Austerity Is Pragmatic At Present


There is no doubt that the nation is going through a rough patch, especially economically. While those who have good jobs and a healthy income may not be suffering much, the general public are feeling a pinch just to make normal expenditures to make ends meet for their daily existence.

Therefore, it was some sort of a relief to hear the new budget estimate presented by the Finance Minister Dr. Prakash Sharan Mahat, where he has strongly emphasised on austerity measures and also strict belt tightening on government expenditures.

This author is no expert on the intricacies of a nation’s economy or the figures and data that come attached with it, he only knows that the budget is of some trillion rupees which is lesser than the budget estimate of earlier days. He also understands that the government spending on things like perks and such facilities which the majority of the people don’t have access to, must be cut down. After all, we have repeatedly been told that the present political setup is for the sovereign people and it is for their interest that all the political parties are working for. 

Economic troubles

The people of this country deserve a better life and are also assured of living in an economically secure and comfortable environment. It is totally in the hands of the policy-makers to ensure that the cherished dreams of the common public are fulfilled through sound programmes. If for some time we have to live with austerity in all sectors, so be it, as long as the people don’t have to suffer and seek other avenues to make a better income. With the present budget, the government has taken a bold step forward and if such a commitment is followed in the future, the economic troubles of this country will one day end and the Nepali people will not have to leave their homeland just to get better jobs and a bit more income.

Yes, many people have suffered and many, whether while protesting or while doing the work of the government have also lost their lives. No doubt, the sympathy of all normal people is with them and their families and we also understand the distress they have had to bear while losing their dear and near ones. But the saddest thing is, the majority of the general populace has also had to suffer and very few people, including our close foreign friends, seem to care little about these difficulties. So in spite of negative comments, this budget has at least tried to bolster the morale of the people and straighten out the bulky budgets we saw in the past, which the nation and the people could hardly afford.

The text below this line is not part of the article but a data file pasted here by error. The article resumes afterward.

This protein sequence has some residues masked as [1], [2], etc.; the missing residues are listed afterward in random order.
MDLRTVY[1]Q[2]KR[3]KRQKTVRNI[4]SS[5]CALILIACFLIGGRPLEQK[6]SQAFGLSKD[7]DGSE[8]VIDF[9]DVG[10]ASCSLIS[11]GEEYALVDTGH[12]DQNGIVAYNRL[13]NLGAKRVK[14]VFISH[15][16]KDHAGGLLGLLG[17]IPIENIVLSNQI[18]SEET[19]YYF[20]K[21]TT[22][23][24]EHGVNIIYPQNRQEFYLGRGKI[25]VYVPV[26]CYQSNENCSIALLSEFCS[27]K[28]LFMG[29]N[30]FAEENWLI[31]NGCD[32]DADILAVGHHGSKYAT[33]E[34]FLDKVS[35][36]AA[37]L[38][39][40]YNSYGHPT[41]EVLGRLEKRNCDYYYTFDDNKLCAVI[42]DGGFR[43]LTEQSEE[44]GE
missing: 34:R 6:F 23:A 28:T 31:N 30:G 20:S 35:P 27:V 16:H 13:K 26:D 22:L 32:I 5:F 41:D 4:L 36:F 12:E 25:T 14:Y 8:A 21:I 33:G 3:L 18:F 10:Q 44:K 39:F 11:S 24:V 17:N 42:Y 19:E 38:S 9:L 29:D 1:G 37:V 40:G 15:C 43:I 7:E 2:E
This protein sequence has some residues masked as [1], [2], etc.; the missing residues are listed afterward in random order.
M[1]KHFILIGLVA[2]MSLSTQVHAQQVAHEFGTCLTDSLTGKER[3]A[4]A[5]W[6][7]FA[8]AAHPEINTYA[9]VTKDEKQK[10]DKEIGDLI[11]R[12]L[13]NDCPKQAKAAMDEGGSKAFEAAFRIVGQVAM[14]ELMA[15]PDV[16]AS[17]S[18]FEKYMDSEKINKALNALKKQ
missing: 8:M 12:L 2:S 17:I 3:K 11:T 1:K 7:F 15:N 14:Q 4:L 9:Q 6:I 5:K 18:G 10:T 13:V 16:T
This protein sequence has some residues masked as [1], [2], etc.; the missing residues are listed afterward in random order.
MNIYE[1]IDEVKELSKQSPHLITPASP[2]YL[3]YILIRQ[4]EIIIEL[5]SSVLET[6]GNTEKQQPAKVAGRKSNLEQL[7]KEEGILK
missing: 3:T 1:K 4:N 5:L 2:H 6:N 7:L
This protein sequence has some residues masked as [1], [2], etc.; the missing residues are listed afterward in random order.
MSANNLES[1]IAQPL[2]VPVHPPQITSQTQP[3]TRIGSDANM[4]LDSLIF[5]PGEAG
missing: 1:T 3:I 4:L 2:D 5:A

But to leave aside the negative points with which we have to live, there are also many positive factors which can not only boost our sagging economy, but also bring prosperity for many. For example, we have ample hydropower resources, we also have a thriving tourism industry which can be bettered to a large extent with better public and private cooperation. In fact, tourism is a real win-win situation for Nepal, if we have sound policies and the private sector also chips in to help the government and not only look after its own profits. Besides many other sectors, if only the two above mentioned fields are nurtured well by both the government and the private sector, Nepal needs to look nowhere else for its development needs. But for now, it does need the help from outside to improve its infrastructure and also contribute in making Kathmandu a hub for tourists who love to come here. For this, of course, we need better hotels, roads, airports and an environment where both the high spending and budget tourists can stay in comfort.

Apart from encouraging local production, decreasing interest rates and boosting exports, we could steadily make our economy strong through our own resources. No youth then will be compelled to go abroad for job opportunities and better earnings. Furthermore, our country always boasted about the fact that it had a strong agriculture base, but now much land is standing fallow because of lack of hands to till them. Up until a few decades ago, Nepal used to export agricultural products to others, but now we have to even import goods like rice and lentils. We import cooking oil and also vegetables, which was unimaginable before. Nepal is a country with a difficult terrain, but every problem here is soluble. We just need the right policies and we are seeing some light in a dark tunnel with the just announced budget. But similar moves have to be made by any new government or whoever becomes the Finance Minister in the future.

People’s interest first

Many sectors in our country and also individuals may be dependent on foreign ‘helping hands’, but all such personal greed will be downgraded to a large extent if our own economy is strong. For this to happen, we need more visionary leaders and bureaucrats who strictly abide by government rules. Favouritism, nepotism and personal greed must be thrown out and each and every person in high post must think of the country’s and people’s interest first.

If the country is robust economically, it is out of question for any outside interference in issues of national interests. Therefore, we must not only encourage sincere leaders, but also help them in their efforts to make a better Nepal, where we don’t have to hear or read of thousands of our own people going abroad and deserting their country just because of the poverty which is grappling Nepal by its throat and making life difficult for hundreds of thousands of people all across this otherwise tranquil and naturally rich nation.

(The author is a former chief editor of this daily.)

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